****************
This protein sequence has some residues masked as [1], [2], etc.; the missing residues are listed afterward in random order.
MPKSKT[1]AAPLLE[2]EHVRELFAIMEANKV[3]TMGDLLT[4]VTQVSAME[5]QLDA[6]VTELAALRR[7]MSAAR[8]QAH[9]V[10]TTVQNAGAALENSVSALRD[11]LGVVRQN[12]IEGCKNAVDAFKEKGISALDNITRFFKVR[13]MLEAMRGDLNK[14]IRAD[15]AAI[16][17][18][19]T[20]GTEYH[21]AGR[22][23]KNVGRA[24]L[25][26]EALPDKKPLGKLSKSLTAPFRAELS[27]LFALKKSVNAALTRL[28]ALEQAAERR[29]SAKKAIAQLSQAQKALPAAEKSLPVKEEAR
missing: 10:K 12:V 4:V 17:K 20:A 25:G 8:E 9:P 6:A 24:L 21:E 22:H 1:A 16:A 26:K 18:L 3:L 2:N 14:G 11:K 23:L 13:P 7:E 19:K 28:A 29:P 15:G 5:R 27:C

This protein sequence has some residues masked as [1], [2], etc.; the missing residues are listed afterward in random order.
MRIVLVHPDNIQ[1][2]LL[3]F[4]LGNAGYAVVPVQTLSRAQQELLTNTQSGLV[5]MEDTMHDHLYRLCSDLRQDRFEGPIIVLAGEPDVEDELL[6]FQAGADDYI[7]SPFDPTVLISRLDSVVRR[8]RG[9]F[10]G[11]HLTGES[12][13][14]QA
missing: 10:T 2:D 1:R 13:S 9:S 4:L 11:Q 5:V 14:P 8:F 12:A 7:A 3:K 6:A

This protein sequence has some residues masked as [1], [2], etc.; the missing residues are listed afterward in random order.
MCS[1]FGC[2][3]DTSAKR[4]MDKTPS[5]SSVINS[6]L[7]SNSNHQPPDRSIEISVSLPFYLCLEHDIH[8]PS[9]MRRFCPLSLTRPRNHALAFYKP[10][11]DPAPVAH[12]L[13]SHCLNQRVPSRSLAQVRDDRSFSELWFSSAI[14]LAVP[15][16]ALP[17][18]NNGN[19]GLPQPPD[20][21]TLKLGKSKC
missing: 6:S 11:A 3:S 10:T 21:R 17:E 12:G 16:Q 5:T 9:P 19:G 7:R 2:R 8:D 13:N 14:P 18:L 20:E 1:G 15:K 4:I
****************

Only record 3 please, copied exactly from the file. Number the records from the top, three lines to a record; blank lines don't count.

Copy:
This protein sequence has some residues masked as [1], [2], etc.; the missing residues are listed afterward in random order.
MCS[1]FGC[2][3]DTSAKR[4]MDKTPS[5]SSVINS[6]L[7]SNSNHQPPDRSIEISVSLPFYLCLEHDIH[8]PS[9]MRRFCPLSLTRPRNHALAFYKP[10][11]DPAPVAH[12]L[13]SHCLNQRVPSRSLAQVRDDRSFSELWFSSAI[14]LAVP[15][16]ALP[17][18]NNGN[19]GLPQPPD[20][21]TLKLGKSKC
missing: 6:S 11:A 3:S 10:T 21:R 17:E 12:G 16:Q 5:T 9:P 19:G 7:R 2:R 8:D 13:N 14:P 18:L 20:E 1:G 15:K 4:I